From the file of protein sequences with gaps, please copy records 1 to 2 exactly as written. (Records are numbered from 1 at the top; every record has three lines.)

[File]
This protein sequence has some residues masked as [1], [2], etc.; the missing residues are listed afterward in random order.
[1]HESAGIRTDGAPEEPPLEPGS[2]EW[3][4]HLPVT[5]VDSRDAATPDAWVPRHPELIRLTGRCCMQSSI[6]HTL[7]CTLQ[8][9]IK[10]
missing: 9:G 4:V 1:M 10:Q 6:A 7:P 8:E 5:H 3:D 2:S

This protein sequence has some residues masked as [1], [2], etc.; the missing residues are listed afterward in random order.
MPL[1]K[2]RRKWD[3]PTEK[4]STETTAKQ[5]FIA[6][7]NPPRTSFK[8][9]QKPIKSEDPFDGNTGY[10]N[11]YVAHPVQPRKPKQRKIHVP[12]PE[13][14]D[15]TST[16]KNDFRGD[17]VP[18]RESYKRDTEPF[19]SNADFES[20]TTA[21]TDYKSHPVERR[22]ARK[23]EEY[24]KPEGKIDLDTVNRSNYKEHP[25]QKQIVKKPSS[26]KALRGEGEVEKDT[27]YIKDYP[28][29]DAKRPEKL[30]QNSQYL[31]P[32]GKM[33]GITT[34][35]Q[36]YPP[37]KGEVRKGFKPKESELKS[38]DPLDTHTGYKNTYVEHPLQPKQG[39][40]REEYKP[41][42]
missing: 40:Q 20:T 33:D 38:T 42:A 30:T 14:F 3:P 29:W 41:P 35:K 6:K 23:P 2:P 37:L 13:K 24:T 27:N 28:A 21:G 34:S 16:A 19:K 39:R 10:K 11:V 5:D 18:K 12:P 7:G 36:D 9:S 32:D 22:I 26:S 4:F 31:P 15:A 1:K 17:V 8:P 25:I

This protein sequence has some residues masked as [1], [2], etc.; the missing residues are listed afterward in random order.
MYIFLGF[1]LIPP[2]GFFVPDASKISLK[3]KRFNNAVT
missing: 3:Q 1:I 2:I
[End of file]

This protein sequence has some residues masked as [1], [2], etc.; the missing residues are listed afterward in random order.
[1]HESAGIRTDGAPEEPPLEPGS[2]EW[3][4]HLPVT[5]VDSRDAATPDAWVPRHPELIRLTGRCCMQSSI[6]HTL[7]CTLQ[8][9]IK[10]
missing: 9:G 4:V 1:M 10:Q 6:A 7:P 8:E 5:H 3:D 2:S

This protein sequence has some residues masked as [1], [2], etc.; the missing residues are listed afterward in random order.
MPL[1]K[2]RRKWD[3]PTEK[4]STETTAKQ[5]FIA[6][7]NPPRTSFK[8][9]QKPIKSEDPFDGNTGY[10]N[11]YVAHPVQPRKPKQRKIHVP[12]PE[13][14]D[15]TST[16]KNDFRGD[17]VP[18]RESYKRDTEPF[19]SNADFES[20]TTA[21]TDYKSHPVERR[22]ARK[23]EEY[24]KPEGKIDLDTVNRSNYKEHP[25]QKQIVKKPSS[26]KALRGEGEVEKDT[27]YIKDYP[28][29]DAKRPEKL[30]QNSQYL[31]P[32]GKM[33]GITT[34][35]Q[36]YPP[37]KGEVRKGFKPKESELKS[38]DPLDTHTGYKNTYVEHPLQPKQG[39][40]REEYKP[41][42]
missing: 40:Q 20:T 33:D 38:T 42:A 30:T 14:F 3:P 29:W 41:P 35:K 6:K 23:P 2:P 37:L 13:K 24:T 27:N 28:A 21:G 34:S 16:A 19:K 39:R 10:K 11:V 5:D 18:K 12:P 7:G 36:D 9:S 32:D 22:I 26:S 4:F 31:P 15:A 1:K 17:V 8:P 25:I